Thursday, January 26, 2012

transparent cloth...

I heard about this piece of Claudia Casarino in a review of the Venice Biennale and was super intrigued by the description of the 3 three dresses, one inside of the other. The title is Pynandi
(not a whore, neither a goddess nor a queen.) It photographs beautifully.

She has done a number of series and projects that involve clothing, usually made out of some type of transparent material, hung in multiples.

The project below is called uniforms and seems a powerful statement towards the mass.

One writer said this about her work: Using external surfaces such as doors, masks, walls, and clothing, she refers to a perpetually inaccessible and often intangible interiority. They are works of distraction, a continual deflection from the location of the 'real' body, putting fantasies, memories, and fabrication in its place.

I would love to read a statement from the artists own words about her work but there is not one on her website and her blog is in another language. I find her work to be an interesting exploration of femininity and the expectations within that.

This is an earlier work where she documents the process of herself getting ready. See more of her work here.


claudia casarino said...

Thanks a lot for the interest in my work.

I've written a statement in english some years ago, i must look for it, but what i basically say in it is that I tend to work with notions of feminity in contemporary society, often relating it to media and popular conceptions. I also work with political implications of territory and geographies, and migration.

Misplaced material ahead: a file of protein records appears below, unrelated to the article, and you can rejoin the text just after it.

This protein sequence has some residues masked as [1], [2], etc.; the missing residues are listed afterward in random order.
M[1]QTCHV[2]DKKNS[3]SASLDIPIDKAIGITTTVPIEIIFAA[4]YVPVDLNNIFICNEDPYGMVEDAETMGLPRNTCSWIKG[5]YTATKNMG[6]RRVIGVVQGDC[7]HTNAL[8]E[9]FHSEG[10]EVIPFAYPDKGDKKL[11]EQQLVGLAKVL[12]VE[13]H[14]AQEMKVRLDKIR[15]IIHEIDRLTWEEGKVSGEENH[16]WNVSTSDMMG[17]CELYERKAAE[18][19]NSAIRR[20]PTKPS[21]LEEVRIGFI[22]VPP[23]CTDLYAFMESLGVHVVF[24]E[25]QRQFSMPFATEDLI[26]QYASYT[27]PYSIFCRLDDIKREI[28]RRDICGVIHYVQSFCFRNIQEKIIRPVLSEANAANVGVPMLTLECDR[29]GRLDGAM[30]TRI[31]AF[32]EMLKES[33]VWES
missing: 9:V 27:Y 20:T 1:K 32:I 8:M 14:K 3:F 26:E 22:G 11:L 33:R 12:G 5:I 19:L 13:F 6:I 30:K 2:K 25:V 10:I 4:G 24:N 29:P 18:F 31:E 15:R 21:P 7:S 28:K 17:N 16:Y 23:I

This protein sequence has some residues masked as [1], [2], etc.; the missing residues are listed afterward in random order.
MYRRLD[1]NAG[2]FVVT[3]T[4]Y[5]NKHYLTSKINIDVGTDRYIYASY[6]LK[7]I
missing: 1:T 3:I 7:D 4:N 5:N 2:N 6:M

The piece about the uniforms hast to do with the migration processes of the people in developing countries (for economic reasons) thus the empty uniforms.

And the one in Venice is called Pynandi which means barefoot in guarani, our native indigenous language.
That piece was developed thinking of the history of Paraguay and the role of women in the construction of our nation.
The three dresses are a simulation of being birth from the previous one, building a kind of column.

Well, I got carried away and written too much!

Gracias again!

Joetta M. said...

Claudia- Thank you so much for commenting and educating me more about your work. It is truly lovely. I would love to read the statement too if you find it.
Knowing this information and motivation to these piece makes me appreciate it even more.

claudia casarino said...

Thank you Joetta
And let me take the opportunity to introduce you to the work of a friend, Danica Maier.
She did a residency in Paraguay and worked together with traditional lace makers in the countryside.
You can see her work at and the result of the residency at
She is american, but has been living in England for a long time.

Joetta M. said...

Thanks so much for the tip, her work is wonderful cannot wait to feature her:)